Okay. Now let's take a quick look at Dean's mindset and his life before Purgatory. Dean and his brother Sam were brought up by their father, John Winchester, to hunt monsters like vampires, werewolves, and many other creatures or personages from lore, such as the Woman in White and Wendigo. John Winchester started doing this when his wife was killed by a demon because he wanted revenge, but after their father's death, the two brothers continued his work of fighting evil in order to save lives - "saving people, hunting things, the family business." :)

The difference between Sam and Dean is that while Sam has always disliked the "family business" and has tried on many occasions to leave it, Dean appears unable to do so. After Sam dies at the end of season five, Dean returns to his old girlfriend Lisa and spends a year with her and her son Ben (after which Sam returns). However, during this time, Dean is portrayed as being miserable. He can never really settle down and when a monster appears in the neighbourhood, the hunter's instinct kicks in and Dean is on the case right away. After Sam returns (courtesy of Castiel), Dean returns to working cases; he tries to keep up his home life with Lisa and Ben, but finally, Lisa tells him to leave because she knows that it is impossible for him to live both lives.

I have also read some meta (I would give if a link if I had it because that post was really well written) in which the writer views Dean as thinking differently from Sam because of the way he was raised by his father. Dean was raised like a soldier - ready for orders, to fight, and if he makes a mistake, he admits it and then moves on. While I agree with the last statement to a certain extent, Dean has been portrayed as hanging onto guilt for a very long time. When Sam is on his own quest for purification (which I am going to look at in the second part of this meta), Dean immediately has some ideas and begins stating Sam's sins of the past seasons. Dean is the type of person that forgives other people (though it may take some time), but never forgets. But when it comes to himself, Dean has been portrayed in earlier seasons as having great difficulty in forgiving. He dwells on past mistakes and lives them over and over again. "You don't think you deserve to be saved," Castiel realizes when he first 'meets' Dean in the first episode of season four.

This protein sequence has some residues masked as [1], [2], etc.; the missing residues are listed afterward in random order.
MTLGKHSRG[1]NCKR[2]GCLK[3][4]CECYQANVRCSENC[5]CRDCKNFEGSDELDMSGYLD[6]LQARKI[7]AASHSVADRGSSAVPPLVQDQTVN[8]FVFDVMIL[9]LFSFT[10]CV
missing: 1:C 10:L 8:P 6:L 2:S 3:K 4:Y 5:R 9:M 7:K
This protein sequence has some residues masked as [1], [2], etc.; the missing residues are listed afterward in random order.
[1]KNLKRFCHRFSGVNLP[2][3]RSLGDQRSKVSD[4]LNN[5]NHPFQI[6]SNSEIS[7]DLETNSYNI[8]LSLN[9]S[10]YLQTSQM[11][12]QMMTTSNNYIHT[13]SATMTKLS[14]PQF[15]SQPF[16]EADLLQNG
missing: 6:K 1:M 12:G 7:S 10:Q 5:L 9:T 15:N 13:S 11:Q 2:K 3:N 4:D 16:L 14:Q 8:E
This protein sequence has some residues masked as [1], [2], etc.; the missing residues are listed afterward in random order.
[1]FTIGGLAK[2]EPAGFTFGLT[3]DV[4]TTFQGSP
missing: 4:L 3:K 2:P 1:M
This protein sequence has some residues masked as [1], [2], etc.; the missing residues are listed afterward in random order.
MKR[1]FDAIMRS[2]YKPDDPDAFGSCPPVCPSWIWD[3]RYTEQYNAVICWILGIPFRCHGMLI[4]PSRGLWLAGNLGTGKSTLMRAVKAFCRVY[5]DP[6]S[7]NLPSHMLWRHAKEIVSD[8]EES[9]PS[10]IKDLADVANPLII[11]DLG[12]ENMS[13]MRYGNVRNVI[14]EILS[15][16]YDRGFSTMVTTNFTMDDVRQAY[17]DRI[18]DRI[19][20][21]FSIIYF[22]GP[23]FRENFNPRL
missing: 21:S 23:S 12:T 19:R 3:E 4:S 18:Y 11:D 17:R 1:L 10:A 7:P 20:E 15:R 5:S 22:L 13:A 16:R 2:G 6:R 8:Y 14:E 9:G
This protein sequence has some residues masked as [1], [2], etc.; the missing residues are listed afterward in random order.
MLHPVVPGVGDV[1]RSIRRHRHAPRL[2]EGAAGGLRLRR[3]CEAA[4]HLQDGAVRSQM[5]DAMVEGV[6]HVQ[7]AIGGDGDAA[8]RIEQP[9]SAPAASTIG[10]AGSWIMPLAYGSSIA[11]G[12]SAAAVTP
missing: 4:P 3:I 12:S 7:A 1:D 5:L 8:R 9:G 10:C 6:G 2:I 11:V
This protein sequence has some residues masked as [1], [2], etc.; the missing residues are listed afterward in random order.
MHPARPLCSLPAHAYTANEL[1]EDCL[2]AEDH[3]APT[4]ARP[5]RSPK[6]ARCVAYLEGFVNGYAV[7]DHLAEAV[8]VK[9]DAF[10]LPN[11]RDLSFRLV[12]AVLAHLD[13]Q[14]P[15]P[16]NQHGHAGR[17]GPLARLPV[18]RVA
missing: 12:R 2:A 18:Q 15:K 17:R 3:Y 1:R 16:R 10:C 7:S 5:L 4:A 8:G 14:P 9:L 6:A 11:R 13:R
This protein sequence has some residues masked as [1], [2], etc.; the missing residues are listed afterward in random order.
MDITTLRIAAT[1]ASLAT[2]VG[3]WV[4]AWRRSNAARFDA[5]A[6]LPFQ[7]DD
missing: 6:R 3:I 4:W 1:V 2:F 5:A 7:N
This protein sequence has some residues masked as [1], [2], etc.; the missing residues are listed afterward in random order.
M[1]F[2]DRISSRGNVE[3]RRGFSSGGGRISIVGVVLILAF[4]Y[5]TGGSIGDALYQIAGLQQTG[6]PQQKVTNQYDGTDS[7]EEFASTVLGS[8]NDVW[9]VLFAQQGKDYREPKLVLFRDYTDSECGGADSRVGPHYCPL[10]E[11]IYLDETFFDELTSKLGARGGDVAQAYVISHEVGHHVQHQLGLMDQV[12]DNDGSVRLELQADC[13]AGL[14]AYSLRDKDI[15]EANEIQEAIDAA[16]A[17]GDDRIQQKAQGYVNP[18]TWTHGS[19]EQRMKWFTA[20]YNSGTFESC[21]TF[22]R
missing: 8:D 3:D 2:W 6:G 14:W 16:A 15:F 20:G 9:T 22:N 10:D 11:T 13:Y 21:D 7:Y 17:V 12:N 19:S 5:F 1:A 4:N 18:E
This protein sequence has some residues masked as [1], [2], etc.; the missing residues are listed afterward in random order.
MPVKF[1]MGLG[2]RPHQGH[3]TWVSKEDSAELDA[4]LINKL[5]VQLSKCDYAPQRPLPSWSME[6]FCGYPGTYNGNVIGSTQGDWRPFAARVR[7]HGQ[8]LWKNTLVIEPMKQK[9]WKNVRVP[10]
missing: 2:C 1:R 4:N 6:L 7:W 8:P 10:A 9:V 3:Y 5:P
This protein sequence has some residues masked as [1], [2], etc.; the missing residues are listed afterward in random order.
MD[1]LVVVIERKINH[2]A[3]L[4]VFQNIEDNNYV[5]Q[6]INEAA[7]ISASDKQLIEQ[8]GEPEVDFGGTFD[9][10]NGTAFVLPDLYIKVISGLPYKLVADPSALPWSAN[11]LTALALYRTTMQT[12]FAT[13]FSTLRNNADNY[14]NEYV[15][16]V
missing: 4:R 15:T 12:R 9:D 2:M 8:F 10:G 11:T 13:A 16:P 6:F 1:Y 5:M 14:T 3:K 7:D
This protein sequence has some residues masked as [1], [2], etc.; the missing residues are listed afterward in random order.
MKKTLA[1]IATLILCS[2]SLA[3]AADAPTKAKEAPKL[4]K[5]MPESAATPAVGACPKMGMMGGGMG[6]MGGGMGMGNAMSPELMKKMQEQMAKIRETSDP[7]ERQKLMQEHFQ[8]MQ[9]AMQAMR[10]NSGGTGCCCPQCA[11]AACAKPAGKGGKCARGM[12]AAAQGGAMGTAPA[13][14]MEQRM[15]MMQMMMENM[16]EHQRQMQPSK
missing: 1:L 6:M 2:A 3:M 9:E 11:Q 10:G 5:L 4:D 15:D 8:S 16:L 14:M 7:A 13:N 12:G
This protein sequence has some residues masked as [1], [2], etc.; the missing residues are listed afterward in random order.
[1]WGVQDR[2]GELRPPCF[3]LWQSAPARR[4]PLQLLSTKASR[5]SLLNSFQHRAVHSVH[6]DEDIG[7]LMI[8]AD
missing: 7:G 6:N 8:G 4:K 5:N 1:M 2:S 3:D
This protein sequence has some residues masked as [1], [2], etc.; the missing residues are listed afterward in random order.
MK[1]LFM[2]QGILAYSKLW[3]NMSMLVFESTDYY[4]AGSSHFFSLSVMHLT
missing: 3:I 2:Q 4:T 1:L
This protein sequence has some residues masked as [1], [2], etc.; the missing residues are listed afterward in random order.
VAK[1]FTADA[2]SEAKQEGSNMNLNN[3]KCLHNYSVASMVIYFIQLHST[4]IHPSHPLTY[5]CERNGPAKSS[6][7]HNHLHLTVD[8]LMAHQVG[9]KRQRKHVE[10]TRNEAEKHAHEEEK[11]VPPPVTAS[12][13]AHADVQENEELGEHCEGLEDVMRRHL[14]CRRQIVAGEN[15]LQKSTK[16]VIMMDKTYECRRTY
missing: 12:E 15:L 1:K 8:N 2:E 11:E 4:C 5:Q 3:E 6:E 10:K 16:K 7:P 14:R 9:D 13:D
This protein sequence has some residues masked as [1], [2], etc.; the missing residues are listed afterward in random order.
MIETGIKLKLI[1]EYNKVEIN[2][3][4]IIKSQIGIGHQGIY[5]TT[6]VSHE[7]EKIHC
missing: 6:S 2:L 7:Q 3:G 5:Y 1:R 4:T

Okay, that's quite a lot of text that appears to be off-topic. I'm going to use the information from all that in just a moment. The writers of Supernatural have encouraged meta and to read the subtext, and the meta I've read made me realize that there are so many layers to the show. So even though the writers say that Purgatory is where monsters go, I'm not going to believe that that's the only explanation for Purgatory. So I look for hints. What is my biggest hint? Dean says that Purgatory felt pure. This is an idea that is mentioned so many times (even three seasons later) that it can't be just a coincidence. There is no explanation of the meaning of pure, though. So what do I do? I take the knowledge of my faith and combine that with what I know about Dean.

Dean in Purgatory